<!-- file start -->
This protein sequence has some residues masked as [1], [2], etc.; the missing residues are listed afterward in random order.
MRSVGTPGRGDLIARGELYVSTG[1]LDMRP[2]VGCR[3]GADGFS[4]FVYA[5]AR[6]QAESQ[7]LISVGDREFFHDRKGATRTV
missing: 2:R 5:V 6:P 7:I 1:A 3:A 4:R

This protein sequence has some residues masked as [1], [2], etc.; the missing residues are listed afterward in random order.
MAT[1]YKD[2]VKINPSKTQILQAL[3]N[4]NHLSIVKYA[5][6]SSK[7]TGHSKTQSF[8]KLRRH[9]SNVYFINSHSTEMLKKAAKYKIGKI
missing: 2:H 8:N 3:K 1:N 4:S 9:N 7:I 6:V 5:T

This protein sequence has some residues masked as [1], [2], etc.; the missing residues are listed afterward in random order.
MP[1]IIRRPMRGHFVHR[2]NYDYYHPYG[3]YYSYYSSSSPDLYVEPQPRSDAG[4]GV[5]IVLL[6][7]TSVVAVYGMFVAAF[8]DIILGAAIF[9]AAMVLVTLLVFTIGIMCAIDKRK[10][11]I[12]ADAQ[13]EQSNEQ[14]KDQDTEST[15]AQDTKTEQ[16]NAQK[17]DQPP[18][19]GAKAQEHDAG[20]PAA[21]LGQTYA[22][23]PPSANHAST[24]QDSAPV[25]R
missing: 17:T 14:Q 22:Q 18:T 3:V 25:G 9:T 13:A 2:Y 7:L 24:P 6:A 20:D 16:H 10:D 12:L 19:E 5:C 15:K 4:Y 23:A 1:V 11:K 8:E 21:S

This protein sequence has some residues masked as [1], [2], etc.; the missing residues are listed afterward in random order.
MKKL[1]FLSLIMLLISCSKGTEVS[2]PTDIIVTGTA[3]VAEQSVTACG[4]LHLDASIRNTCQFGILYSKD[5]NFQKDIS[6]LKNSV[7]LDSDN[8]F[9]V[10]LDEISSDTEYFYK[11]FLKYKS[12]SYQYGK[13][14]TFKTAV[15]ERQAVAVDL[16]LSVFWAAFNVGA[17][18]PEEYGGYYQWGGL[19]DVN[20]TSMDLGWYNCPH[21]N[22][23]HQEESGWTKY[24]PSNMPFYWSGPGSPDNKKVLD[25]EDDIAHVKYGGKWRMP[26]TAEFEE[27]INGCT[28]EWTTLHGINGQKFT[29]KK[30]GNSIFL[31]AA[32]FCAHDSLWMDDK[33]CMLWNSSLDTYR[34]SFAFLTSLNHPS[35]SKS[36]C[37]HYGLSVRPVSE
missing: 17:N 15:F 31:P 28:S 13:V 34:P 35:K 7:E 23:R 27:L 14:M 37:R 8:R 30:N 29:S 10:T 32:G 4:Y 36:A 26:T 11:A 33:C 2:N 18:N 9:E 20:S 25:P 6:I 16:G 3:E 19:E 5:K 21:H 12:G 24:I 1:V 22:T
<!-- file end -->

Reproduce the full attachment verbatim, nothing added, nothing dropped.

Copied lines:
This protein sequence has some residues masked as [1], [2], etc.; the missing residues are listed afterward in random order.
MRSVGTPGRGDLIARGELYVSTG[1]LDMRP[2]VGCR[3]GADGFS[4]FVYA[5]AR[6]QAESQ[7]LISVGDREFFHDRKGATRTV
missing: 2:R 5:V 6:P 7:I 1:A 3:A 4:R

This protein sequence has some residues masked as [1], [2], etc.; the missing residues are listed afterward in random order.
MAT[1]YKD[2]VKINPSKTQILQAL[3]N[4]NHLSIVKYA[5][6]SSK[7]TGHSKTQSF[8]KLRRH[9]SNVYFINSHSTEMLKKAAKYKIGKI
missing: 2:H 8:N 3:K 1:N 4:S 9:N 7:I 6:V 5:T

This protein sequence has some residues masked as [1], [2], etc.; the missing residues are listed afterward in random order.
MP[1]IIRRPMRGHFVHR[2]NYDYYHPYG[3]YYSYYSSSSPDLYVEPQPRSDAG[4]GV[5]IVLL[6][7]TSVVAVYGMFVAAF[8]DIILGAAIF[9]AAMVLVTLLVFTIGIMCAIDKRK[10][11]I[12]ADAQ[13]EQSNEQ[14]KDQDTEST[15]AQDTKTEQ[16]NAQK[17]DQPP[18][19]GAKAQEHDAG[20]PAA[21]LGQTYA[22][23]PPSANHAST[24]QDSAPV[25]R
missing: 17:T 14:Q 22:Q 18:T 3:V 25:G 9:T 13:A 2:Y 7:L 24:P 6:A 20:D 16:H 10:D 12:L 19:E 5:C 15:K 4:Y 23:A 1:V 11:K 8:E 21:S

This protein sequence has some residues masked as [1], [2], etc.; the missing residues are listed afterward in random order.
MKKL[1]FLSLIMLLISCSKGTEVS[2]PTDIIVTGTA[3]VAEQSVTACG[4]LHLDASIRNTCQFGILYSKD[5]NFQKDIS[6]LKNSV[7]LDSDN[8]F[9]V[10]LDEISSDTEYFYK[11]FLKYKS[12]SYQYGK[13][14]TFKTAV[15]ERQAVAVDL[16]LSVFWAAFNVGA[17][18]PEEYGGYYQWGGL[19]DVN[20]TSMDLGWYNCPH[21]N[22][23]HQEESGWTKY[24]PSNMPFYWSGPGSPDNKKVLD[25]EDDIAHVKYGGKWRMP[26]TAEFEE[27]INGCT[28]EWTTLHGINGQKFT[29]KK[30]GNSIFL[31]AA[32]FCAHDSLWMDDK[33]CMLWNSSLDTYR[34]SFAFLTSLNHPS[35]SKS[36]C[37]HYGLSVRPVSE
missing: 17:N 15:F 31:P 28:S 13:V 34:P 35:K 7:E 23:R 27:L 14:M 37:R 8:R 30:N 29:S 10:T 32:G 4:Y 36:A 26:T 11:A 33:C 2:N 18:N 9:E 20:S 25:P 6:I 16:G 3:E 19:E 5:K 21:H 12:G 24:I 1:V 22:T